Mesopotamia, the land between the Tigris and the Euphrates rivers, was the site of the world's first stable civilizations, including Sumer, Babylonia, and Assyria. As people settled permanently along the Fertile Crescent, they built irrigation systems to bring water to crops and constructed levees as protection against the flooding rivers. For the first time, humans had some control over the natural world around them, providing them with the stability and time needed to develop governments, religion, and legendary heroes such as Gilgamesh. As various city-states sprang up along the rivers, the first trade routes were laid among them. Cuneiform, the first writing system, eventually developed into various dialects and spread throughout western Asia and beyond. Although the empires of ancient Mesopotamia ended with the Persian conquest in the sixth century BCE, their importance cannot be underestimated. From a legal system to a school system, these ancient inhabitants of modern-day Iraq pioneered the groundwork that forms the basis for modern societies. Empires of Ancient Mesopotamia details the development of this area, the growth of its city-states, the daily life of its peoples, and how their influence is still felt today.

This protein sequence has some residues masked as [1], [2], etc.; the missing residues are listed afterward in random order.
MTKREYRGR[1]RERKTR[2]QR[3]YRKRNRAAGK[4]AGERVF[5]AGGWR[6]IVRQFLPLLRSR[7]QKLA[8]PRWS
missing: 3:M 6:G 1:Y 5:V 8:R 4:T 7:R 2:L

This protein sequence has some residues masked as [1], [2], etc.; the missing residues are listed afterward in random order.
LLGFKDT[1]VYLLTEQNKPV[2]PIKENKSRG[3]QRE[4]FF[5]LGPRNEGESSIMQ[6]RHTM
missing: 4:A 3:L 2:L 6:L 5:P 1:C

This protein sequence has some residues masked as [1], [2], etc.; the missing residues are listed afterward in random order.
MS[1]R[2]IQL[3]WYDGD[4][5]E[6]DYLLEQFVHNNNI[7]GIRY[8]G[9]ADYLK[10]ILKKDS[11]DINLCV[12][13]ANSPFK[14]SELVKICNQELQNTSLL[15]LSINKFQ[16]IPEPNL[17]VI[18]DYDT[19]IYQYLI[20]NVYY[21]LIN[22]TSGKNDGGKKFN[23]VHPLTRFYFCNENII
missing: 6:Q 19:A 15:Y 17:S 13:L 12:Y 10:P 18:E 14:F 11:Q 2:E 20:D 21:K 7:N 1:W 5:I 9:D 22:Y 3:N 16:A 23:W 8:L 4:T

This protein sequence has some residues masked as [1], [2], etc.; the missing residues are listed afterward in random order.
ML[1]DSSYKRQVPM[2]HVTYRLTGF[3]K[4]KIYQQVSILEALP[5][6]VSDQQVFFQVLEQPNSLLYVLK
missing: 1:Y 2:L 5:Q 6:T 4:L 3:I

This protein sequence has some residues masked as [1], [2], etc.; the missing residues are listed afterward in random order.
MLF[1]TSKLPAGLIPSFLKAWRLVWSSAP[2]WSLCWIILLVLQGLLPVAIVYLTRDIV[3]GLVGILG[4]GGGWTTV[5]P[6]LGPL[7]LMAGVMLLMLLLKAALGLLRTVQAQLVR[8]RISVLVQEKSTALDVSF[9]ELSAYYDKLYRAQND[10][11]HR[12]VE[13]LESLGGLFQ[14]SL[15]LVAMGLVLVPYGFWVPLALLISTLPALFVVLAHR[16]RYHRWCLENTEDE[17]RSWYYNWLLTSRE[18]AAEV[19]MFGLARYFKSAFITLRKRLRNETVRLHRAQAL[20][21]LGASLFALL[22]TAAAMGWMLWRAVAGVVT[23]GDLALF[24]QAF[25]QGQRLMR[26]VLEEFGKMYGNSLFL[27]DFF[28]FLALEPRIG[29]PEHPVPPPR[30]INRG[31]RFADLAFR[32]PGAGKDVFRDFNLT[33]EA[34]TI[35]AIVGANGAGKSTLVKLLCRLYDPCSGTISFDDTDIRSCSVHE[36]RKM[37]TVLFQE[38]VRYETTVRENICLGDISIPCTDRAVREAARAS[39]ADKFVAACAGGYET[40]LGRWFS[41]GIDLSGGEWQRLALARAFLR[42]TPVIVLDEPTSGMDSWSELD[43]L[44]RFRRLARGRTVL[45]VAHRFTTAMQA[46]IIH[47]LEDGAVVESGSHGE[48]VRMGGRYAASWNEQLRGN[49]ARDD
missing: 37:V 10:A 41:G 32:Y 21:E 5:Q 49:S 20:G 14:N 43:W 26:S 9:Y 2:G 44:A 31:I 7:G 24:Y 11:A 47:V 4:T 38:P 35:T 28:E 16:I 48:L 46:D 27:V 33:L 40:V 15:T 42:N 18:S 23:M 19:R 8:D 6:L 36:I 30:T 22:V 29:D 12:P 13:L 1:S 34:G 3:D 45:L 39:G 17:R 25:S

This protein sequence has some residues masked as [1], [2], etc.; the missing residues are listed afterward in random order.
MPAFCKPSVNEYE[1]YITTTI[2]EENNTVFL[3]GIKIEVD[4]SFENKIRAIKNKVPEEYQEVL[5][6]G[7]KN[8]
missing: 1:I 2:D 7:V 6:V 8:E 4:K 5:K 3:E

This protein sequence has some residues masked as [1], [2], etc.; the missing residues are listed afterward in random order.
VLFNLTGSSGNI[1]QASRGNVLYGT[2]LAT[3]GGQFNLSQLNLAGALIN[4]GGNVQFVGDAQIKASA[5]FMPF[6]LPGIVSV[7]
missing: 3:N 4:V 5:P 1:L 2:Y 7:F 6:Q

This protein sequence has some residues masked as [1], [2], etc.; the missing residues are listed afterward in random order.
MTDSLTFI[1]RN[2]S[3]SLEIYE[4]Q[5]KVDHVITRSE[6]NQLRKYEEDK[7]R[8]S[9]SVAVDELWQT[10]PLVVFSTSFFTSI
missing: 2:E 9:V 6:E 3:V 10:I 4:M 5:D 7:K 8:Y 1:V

Full-color photographs and illustrations. Maps. Sidebars. Glossary. Bibliography. Chronology. Further resources. Index.
About the Author(s)
Barbara A. Somervill is a professional children's nonfiction writer with more than 150 published books. She is the author of Electrical Circuits, Plant Reproduction, several works on recovering animal species and, under the pseudonym Sophie Lockwood, a series on insects and another on mammals. Somervill is a member of the Society of Children's Book Writers and Illustrators and the North Carolina Writers' Network.